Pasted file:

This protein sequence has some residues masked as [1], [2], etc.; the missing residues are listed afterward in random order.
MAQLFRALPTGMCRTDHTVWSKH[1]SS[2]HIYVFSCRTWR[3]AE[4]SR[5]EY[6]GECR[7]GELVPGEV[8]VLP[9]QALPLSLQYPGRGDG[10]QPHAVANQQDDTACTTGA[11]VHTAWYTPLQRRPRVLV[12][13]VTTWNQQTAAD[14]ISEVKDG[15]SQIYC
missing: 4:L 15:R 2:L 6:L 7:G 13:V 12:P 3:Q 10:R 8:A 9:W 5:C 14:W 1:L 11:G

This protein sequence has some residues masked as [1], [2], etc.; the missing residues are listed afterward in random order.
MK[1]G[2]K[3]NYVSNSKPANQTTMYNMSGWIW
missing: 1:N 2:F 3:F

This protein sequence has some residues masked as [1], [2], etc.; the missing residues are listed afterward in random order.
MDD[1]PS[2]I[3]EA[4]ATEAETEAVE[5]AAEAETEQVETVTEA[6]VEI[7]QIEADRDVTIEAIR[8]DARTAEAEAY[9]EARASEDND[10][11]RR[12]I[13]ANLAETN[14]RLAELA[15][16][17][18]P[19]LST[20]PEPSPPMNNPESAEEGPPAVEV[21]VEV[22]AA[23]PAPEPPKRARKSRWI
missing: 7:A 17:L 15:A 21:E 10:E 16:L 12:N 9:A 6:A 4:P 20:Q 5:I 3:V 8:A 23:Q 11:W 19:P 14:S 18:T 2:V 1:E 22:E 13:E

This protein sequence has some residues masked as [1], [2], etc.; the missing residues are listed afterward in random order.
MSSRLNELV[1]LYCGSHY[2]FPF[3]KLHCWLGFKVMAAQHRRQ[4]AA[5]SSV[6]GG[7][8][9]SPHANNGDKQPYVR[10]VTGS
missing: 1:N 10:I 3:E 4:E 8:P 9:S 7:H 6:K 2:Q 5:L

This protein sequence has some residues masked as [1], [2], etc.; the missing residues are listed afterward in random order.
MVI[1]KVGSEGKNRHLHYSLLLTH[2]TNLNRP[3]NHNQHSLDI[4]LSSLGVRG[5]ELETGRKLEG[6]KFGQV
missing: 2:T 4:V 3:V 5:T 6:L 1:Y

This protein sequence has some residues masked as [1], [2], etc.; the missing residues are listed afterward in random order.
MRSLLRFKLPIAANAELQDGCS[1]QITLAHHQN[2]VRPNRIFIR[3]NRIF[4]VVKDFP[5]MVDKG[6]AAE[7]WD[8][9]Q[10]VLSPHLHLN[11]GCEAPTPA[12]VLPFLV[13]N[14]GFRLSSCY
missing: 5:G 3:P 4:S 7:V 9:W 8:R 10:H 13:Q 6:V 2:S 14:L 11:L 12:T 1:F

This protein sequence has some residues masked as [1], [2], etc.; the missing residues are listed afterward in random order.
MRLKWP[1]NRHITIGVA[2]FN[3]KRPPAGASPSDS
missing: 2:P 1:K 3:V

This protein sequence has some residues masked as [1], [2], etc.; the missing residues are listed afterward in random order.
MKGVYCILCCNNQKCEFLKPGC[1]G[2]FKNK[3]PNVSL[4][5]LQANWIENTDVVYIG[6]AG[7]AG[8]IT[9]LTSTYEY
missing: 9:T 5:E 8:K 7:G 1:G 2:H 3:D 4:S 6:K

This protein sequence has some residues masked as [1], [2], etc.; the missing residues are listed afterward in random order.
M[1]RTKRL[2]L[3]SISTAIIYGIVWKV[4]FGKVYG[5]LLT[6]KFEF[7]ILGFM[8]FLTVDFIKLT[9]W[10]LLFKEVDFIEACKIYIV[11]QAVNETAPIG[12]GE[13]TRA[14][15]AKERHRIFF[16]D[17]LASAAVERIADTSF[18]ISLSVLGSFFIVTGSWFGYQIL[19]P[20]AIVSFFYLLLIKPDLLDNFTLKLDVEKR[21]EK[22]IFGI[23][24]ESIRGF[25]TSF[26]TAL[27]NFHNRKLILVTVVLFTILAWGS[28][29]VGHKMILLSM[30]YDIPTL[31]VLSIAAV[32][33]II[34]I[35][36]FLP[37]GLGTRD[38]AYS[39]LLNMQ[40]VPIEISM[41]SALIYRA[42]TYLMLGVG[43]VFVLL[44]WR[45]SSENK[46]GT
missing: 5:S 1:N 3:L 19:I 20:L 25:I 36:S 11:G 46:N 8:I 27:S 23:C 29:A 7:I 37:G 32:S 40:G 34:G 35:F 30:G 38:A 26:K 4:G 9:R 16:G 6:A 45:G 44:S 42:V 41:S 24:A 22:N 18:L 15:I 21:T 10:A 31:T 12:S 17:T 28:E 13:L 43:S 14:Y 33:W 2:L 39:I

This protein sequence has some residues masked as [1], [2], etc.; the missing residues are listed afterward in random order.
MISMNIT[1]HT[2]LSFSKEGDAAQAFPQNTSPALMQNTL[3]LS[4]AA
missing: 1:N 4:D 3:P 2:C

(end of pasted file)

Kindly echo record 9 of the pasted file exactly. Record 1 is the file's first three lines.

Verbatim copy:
This protein sequence has some residues masked as [1], [2], etc.; the missing residues are listed afterward in random order.
M[1]RTKRL[2]L[3]SISTAIIYGIVWKV[4]FGKVYG[5]LLT[6]KFEF[7]ILGFM[8]FLTVDFIKLT[9]W[10]LLFKEVDFIEACKIYIV[11]QAVNETAPIG[12]GE[13]TRA[14][15]AKERHRIFF[16]D[17]LASAAVERIADTSF[18]ISLSVLGSFFIVTGSWFGYQIL[19]P[20]AIVSFFYLLLIKPDLLDNFTLKLDVEKR[21]EK[22]IFGI[23][24]ESIRGF[25]TSF[26]TAL[27]NFHNRKLILVTVVLFTILAWGS[28][29]VGHKMILLSM[30]YDIPTL[31]VLSIAAV[32][33]II[34]I[35][36]FLP[37]GLGTRD[38]AYS[39]LLNMQ[40]VPIEISM[41]SALIYRA[42]TYLMLGVG[43]VFVLL[44]WR[45]SSENK[46]GT
missing: 5:S 1:N 3:L 19:I 20:L 25:I 36:S 11:G 46:N 8:I 27:S 23:C 29:A 7:I 37:G 32:S 40:G 34:G 35:F 30:G 38:A 26:K 4:G 9:R 16:G 6:A 45:G 44:S 42:V 41:S 24:A 22:N 18:L 15:I 21:T 10:A 31:T 12:S 17:T 28:E 13:L 43:S 14:Y 33:W 2:L 39:I